- Oops!Something went wrong.Please try again later.
- American activist
CHICAGO – Four toddlers have been shot in the past two weeks during what has been one of the deadliest periods in Chicago's history of violence against children, sparking community outrage over a lack of accountability and a long history of disinvestment in Black and brown neighborhoods.
"What was called the Windy City is now turning into the Bloody City. If we don’t stop this, then Chicago’s going to become known as not a safe place for children. Once that happens, we’ve lost the soul of our city," said Rev. Michael Pfleger, an anti-gun violence activist and priest at Saint Sabina Church in the South Side Auburn Gresham neighborhood.
"I've been here 45 years, and I’ve never seen the meshing together of hopelessness, despair and anger all together at this level. Because of that, we have the fallout of unacceptable behavior," Pfleger said.
More than 100 people were shot over Father's Day weekend, including at least 12 minors, five of whom died, according to data maintained by the Chicago Sun-Times. The Sun-Times weekend totals include incidents that happen on Mondays, while Chicago police weekend totals do not.
Jasean Francis, 17, and Charles Riley, 16, were fatally shot that Saturday evening in South Chicago, according to police. About an hour later, Mekhi James, 3, was fatally shot while sitting in the backseat of his father's car in Austin. Amaria Jones, 13, was fatally shot inside her South Austin home while showing her mother a TikTok dance, according to family. Michael Ike, 15, was fatally shot in Smith Park. That Monday, another 3-year-old girl was also shot in Chicago Lawn.
"Our city's collective heart breaks to hear the unfathomable news of a 3-year-old boy who was shot and killed tonight on Chicago's West Side," Mayor Lori Lightfoot wrote on Twitter. "There are simply no words to describe such a heinous, unconscionable act of cowardice to shoot at a toddler."
James had been returning home from getting a haircut, according to Cynthia Williams, CEO of The Austin People's Action Center.
"I heard the gunshots ringing out, thinking they were fireworks – never did I imagine that one of those bullets took the life of a 3-year-old innocent baby," Williams said in a statement. "I cannot get the sound of those gunshots out of my head."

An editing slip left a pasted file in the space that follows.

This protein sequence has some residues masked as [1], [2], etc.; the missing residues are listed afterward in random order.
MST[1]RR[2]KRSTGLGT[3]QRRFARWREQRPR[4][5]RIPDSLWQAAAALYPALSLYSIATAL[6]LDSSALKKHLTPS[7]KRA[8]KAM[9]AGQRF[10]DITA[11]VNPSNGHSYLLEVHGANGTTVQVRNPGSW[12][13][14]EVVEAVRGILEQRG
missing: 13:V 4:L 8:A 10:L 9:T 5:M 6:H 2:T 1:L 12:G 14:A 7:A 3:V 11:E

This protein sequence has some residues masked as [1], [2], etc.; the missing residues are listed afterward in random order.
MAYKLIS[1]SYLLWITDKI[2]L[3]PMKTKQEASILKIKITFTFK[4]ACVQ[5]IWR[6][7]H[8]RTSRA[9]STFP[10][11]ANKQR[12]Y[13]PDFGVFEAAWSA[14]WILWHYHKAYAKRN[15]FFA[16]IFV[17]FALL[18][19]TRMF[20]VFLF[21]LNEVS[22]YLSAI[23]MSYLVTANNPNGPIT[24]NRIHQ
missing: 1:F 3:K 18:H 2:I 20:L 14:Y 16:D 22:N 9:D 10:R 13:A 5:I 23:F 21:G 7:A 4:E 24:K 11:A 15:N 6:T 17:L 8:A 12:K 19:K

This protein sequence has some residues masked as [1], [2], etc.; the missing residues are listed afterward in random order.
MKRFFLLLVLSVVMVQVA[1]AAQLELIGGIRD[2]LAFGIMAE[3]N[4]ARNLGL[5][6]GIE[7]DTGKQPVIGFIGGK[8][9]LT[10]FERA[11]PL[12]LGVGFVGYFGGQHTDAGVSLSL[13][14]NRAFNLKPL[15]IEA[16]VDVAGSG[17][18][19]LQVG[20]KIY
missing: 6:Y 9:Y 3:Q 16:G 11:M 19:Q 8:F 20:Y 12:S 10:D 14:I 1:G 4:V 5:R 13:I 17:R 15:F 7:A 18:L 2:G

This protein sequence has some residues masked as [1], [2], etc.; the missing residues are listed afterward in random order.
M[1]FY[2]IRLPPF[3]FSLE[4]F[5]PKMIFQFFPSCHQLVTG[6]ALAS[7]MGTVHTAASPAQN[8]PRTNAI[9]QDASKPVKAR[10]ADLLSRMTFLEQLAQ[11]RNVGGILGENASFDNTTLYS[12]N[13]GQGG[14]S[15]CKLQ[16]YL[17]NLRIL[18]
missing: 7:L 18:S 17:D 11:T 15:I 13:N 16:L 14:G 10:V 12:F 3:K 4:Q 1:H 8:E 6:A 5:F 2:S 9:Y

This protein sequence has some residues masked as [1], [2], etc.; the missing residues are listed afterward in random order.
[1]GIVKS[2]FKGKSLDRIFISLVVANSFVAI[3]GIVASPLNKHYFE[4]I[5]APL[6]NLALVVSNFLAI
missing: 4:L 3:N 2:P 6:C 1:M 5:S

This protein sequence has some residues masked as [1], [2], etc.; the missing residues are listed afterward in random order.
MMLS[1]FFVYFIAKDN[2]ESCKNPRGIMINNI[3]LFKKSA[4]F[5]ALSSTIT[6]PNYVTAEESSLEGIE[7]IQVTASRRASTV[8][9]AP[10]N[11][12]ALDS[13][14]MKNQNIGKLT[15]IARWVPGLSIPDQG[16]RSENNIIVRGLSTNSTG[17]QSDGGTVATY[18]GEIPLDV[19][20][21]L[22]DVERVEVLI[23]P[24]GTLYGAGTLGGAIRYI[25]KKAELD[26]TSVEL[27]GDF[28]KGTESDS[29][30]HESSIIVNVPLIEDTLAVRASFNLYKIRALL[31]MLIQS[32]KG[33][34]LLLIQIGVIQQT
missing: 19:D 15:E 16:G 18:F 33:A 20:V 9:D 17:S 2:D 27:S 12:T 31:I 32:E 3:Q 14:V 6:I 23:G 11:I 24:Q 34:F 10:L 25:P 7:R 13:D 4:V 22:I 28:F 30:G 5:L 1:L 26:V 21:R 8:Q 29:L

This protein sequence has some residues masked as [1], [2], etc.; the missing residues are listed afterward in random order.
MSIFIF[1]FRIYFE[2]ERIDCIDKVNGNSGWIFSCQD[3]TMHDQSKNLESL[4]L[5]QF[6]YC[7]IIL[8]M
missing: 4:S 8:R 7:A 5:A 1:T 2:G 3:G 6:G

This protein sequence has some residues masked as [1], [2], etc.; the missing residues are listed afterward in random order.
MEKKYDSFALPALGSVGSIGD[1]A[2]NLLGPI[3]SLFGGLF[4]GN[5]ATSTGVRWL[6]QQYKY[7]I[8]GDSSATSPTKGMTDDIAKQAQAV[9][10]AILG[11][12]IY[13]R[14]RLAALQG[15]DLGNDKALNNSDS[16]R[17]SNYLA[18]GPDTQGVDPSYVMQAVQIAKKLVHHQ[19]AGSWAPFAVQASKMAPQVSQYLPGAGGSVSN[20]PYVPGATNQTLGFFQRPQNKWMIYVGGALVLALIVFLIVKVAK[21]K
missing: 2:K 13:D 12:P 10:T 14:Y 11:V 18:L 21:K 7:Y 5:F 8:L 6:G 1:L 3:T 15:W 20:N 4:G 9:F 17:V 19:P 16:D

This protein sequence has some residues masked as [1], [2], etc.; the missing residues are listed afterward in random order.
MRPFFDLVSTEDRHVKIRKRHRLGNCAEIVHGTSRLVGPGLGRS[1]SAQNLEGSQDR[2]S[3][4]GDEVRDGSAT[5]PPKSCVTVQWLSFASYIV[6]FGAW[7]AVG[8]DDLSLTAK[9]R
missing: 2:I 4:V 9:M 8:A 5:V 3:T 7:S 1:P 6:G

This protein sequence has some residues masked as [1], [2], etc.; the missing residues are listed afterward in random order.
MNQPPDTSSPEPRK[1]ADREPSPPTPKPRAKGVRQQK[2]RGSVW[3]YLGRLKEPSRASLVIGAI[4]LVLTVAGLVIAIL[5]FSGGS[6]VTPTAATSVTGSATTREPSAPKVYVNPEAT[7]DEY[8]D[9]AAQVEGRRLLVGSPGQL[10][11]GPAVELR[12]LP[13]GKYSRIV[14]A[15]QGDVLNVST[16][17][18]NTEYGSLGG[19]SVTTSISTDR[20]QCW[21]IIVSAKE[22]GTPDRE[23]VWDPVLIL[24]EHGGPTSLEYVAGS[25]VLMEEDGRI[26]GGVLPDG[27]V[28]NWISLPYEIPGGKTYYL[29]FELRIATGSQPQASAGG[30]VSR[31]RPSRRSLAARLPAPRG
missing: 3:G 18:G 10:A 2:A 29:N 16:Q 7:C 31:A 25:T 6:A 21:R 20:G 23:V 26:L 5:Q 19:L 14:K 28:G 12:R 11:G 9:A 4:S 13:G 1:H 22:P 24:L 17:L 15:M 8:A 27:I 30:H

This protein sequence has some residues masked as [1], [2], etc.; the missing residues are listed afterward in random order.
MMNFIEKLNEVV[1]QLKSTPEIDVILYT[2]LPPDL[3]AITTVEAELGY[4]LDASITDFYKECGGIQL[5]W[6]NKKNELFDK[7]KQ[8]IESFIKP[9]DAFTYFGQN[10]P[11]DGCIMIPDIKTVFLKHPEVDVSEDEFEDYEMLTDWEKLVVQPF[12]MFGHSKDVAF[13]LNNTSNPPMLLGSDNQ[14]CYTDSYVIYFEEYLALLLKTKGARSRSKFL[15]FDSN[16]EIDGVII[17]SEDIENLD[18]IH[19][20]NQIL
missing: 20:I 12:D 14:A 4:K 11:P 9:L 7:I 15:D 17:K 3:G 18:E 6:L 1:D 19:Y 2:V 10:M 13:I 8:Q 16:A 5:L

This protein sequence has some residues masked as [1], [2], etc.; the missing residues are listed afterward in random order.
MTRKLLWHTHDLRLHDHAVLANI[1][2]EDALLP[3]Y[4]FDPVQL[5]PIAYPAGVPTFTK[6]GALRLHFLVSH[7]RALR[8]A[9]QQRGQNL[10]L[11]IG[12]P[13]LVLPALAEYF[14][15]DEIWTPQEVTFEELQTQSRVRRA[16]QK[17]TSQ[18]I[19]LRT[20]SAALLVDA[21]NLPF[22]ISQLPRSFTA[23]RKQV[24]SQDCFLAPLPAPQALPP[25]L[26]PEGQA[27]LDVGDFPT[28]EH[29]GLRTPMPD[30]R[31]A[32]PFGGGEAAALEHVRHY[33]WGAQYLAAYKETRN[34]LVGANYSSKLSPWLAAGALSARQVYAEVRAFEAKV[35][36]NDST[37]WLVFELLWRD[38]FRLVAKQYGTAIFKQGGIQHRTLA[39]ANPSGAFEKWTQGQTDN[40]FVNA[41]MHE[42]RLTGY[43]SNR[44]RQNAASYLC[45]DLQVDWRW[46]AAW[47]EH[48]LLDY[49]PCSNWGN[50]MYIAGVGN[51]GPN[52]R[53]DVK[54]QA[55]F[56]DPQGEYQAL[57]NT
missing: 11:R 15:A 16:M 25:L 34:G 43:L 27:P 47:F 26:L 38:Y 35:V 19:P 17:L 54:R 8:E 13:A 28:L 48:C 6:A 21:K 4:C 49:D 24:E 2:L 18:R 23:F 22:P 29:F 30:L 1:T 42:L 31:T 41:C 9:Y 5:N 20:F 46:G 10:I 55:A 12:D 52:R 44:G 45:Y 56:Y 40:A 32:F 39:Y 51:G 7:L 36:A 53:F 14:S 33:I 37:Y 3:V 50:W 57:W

Jones was the youngest of five children and wanted to be a lawyer, according to her family. West Side Pastor Ira Acree was expected to deliver Jones' eulogy Friday.
"She had vision. She had ambition. And she was able to see beyond the challenges of her own immediate context. She wanted to be a lawyer and showed promise in school," Acree said. "But her life was taken away. The hope thief came and took her away before she really began to live."
The violence continued last weekend – when more than 63 people were shot, 16 of them fatally – and into this week, according to the Sun-Times tracker.
On Saturday, Sincere Gaston, 20 months old, was shot and killed while riding in a car with his mother on the way home from the laundromat. Hours later, Lena Nunez, 10, was killed by a stray bullet that went through her grandmother’s apartment window in Logan Square. Late that night, an 8-year-old girl was sitting on a couch in West Englewood when a stray bullet came through the window and grazed her head.
"The pain of losing a child never goes away," Lightfoot said on Twitter Saturday. "As a mother, I am tired of the funerals. I am tired of burying our children."
The mayor wrote that it's "on all of us to double down on our all-hands-on-deck public safety efforts" and to work with police officers, street outreach teams, trauma support workers, community and faith-based partners.
Gaston's father is a member of Chicago CRED, one of the many community organizations working to combat gun violence in the city.
"The heartbreaking murder of a one-year-old child whose father is in our program is forcing us to reflect on just how broken our society has become. The economy, the criminal justice system, and the community have all failed this innocent child and far too many others caught in the cross-fire of gun violence," Chicago CRED said in a statement.
The violence continued this week. On Tuesday night, a 3-year-old girl was playing in a yard in West Englewood when she was shot in the chest as a gunman in a passing car opened fire, minutes after a 15-year-old boy was shot blocks away.
"I'm not surprised about all of the violence over the last couple weeks because nothing happened over the winter months to change the outcome," said Tamar Manasseh, founder of Mothers Against Senseless Killings, an anti-gun violence group based in Englewood. "Did anybody think COVID would stop violence in the city of Chicago? No. It actually made poor people poorer."
Ken Johnson, Director of Programs for I Grow Chicago, a group working to address the root causes of violence, said he visited the home of the wounded 8-year-old on Wednesday, the girl's ninth birthday, to deliver some food and a gift. When he arrived at the home, he could hear people singing "happy birthday" inside, Johnson said. The girl came to the door to greet him.
"Upon leaving the home, I thought about how frighteningly close this family came to possibly not being able to sing that particular song today and how many families will not be able to laugh and celebrate their loved ones after these past two violent weekends," Johnson said.
Family and community members have decried the lack of arrests in the murders. Jones' mother, Lawanda, is calling for her killer to turn themselves in. Two $25,000 rewards are are being offered for information that leads to arrests in the James and Gaston cases. Last week, a 19-year-old man was arrested and charged in the murder of the two teen boys killed over Father's Day weekend – one of the few cases to see an arrest thus far.